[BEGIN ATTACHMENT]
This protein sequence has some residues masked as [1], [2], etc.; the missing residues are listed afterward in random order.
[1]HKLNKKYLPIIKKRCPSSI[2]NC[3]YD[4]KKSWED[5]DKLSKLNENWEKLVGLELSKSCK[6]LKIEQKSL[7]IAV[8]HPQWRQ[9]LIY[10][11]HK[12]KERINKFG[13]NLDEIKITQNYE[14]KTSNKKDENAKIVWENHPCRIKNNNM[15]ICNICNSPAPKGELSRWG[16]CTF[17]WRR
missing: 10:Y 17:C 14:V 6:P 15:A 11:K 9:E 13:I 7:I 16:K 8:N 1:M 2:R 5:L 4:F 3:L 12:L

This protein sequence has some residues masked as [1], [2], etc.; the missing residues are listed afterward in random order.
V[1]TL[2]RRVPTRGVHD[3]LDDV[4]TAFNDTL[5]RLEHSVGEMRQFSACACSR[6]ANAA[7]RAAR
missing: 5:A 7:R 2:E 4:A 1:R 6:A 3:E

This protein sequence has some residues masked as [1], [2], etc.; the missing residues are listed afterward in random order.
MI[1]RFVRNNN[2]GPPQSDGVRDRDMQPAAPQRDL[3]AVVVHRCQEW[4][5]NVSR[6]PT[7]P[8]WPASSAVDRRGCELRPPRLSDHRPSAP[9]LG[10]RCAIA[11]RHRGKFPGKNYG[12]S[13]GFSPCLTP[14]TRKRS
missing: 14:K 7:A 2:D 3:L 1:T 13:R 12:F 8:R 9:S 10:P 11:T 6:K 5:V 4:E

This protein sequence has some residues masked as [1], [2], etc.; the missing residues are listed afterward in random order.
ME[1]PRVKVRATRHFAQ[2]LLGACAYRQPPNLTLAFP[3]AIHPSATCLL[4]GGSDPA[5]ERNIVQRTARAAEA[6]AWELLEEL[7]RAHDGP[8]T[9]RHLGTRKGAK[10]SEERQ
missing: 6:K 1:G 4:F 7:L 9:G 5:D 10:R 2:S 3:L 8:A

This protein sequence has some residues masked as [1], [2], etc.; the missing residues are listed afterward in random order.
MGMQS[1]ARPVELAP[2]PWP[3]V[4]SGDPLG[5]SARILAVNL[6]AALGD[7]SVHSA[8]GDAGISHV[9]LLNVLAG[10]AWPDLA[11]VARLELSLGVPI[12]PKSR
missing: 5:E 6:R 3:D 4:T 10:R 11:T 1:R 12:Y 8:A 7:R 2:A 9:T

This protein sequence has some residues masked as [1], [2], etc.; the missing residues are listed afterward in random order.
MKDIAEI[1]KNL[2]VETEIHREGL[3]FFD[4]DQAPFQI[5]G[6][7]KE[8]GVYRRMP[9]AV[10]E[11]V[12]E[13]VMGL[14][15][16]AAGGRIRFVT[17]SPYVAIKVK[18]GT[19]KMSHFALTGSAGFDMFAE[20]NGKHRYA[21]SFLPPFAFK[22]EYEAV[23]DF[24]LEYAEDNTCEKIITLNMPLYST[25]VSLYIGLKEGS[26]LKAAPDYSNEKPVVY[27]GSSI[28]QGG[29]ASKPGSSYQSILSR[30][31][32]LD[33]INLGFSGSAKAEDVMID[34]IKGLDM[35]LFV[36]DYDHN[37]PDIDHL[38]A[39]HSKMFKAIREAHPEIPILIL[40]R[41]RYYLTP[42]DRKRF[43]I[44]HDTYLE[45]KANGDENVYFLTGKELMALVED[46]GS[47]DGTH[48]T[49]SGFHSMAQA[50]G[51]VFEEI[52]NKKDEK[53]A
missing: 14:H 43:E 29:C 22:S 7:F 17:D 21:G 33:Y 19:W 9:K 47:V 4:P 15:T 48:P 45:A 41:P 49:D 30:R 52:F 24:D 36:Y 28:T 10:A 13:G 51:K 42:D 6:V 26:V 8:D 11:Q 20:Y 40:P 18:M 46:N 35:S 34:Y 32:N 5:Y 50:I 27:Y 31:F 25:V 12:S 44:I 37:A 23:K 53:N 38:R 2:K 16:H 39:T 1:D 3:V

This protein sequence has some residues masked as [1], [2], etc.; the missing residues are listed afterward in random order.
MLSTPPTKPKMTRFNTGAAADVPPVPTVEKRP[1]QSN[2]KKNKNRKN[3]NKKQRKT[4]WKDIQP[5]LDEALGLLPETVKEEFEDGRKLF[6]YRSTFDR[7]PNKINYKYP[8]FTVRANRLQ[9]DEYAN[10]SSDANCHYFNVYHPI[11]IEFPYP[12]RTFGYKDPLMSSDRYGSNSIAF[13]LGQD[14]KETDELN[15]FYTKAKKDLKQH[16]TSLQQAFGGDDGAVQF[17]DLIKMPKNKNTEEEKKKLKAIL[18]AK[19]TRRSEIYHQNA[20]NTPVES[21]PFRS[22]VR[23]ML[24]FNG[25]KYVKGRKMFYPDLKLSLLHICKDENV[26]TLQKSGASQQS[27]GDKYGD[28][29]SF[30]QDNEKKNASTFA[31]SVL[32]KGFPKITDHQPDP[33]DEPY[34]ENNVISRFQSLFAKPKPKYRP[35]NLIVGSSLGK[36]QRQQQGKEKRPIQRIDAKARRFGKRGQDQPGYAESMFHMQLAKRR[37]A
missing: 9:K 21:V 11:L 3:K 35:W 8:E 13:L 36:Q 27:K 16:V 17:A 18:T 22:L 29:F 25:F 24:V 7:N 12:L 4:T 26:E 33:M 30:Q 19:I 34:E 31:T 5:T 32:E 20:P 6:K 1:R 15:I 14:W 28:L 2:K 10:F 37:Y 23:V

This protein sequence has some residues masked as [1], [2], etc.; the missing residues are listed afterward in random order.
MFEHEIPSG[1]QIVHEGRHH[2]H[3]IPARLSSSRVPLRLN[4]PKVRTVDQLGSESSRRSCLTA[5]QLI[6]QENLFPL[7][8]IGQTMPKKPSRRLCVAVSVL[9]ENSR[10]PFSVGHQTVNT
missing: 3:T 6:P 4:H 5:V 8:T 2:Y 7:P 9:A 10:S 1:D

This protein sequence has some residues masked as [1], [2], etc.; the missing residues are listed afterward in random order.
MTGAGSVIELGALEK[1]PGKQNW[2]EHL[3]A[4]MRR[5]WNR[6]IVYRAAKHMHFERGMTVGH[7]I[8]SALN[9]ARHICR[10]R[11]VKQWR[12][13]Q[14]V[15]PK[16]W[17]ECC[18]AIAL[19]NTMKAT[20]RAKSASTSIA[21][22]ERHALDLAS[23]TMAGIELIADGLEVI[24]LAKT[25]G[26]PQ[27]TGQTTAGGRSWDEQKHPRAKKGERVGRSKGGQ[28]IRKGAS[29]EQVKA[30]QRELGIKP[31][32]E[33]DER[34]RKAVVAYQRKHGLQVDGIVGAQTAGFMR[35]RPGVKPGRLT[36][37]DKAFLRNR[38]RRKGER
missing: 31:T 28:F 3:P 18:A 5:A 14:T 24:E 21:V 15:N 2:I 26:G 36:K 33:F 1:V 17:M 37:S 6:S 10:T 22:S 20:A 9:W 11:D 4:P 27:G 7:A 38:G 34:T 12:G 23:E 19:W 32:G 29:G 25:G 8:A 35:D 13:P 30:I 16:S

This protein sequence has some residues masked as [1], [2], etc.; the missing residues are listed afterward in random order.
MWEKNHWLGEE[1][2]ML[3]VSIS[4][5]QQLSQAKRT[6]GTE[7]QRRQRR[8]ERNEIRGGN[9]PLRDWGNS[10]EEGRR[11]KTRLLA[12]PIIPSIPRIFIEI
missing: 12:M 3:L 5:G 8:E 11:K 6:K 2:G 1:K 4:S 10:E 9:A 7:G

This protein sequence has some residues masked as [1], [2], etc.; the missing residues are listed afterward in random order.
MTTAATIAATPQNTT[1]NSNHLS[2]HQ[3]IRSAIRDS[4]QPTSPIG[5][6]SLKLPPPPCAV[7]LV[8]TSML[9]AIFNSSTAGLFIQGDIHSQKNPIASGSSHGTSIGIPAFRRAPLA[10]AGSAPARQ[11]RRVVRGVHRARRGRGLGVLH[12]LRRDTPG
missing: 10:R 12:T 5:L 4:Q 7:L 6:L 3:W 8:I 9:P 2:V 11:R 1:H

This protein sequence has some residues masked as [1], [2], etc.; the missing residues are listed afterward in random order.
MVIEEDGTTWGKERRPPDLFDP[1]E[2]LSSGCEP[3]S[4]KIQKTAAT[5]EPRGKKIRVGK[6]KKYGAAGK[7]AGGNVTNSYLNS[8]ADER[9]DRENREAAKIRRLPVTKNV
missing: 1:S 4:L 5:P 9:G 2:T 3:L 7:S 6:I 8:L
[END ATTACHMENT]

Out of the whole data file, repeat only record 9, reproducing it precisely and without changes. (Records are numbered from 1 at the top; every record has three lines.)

This protein sequence has some residues masked as [1], [2], etc.; the missing residues are listed afterward in random order.
MTGAGSVIELGALEK[1]PGKQNW[2]EHL[3]A[4]MRR[5]WNR[6]IVYRAAKHMHFERGMTVGH[7]I[8]SALN[9]ARHICR[10]R[11]VKQWR[12][13]Q[14]V[15]PK[16]W[17]ECC[18]AIAL[19]NTMKAT[20]RAKSASTSIA[21][22]ERHALDLAS[23]TMAGIELIADGLEVI[24]LAKT[25]G[26]PQ[27]TGQTTAGGRSWDEQKHPRAKKGERVGRSKGGQ[28]IRKGAS[29]EQVKA[30]QRELGIKP[31][32]E[33]DER[34]RKAVVAYQRKHGLQVDGIVGAQTAGFMR[35]RPGVKPGRLT[36][37]DKAFLRNR[38]RRKGER
missing: 31:T 28:F 3:P 18:A 5:A 14:T 24:E 21:V 15:N 2:I 26:G 36:K 33:F 1:V 17:M 37:S 6:S 10:T 22:S 20:A 9:W 11:D 4:P 27:G 7:A 38:G 34:T 12:G 23:E 19:W 32:G 29:G 25:G 8:A 35:D 13:P 30:I 16:S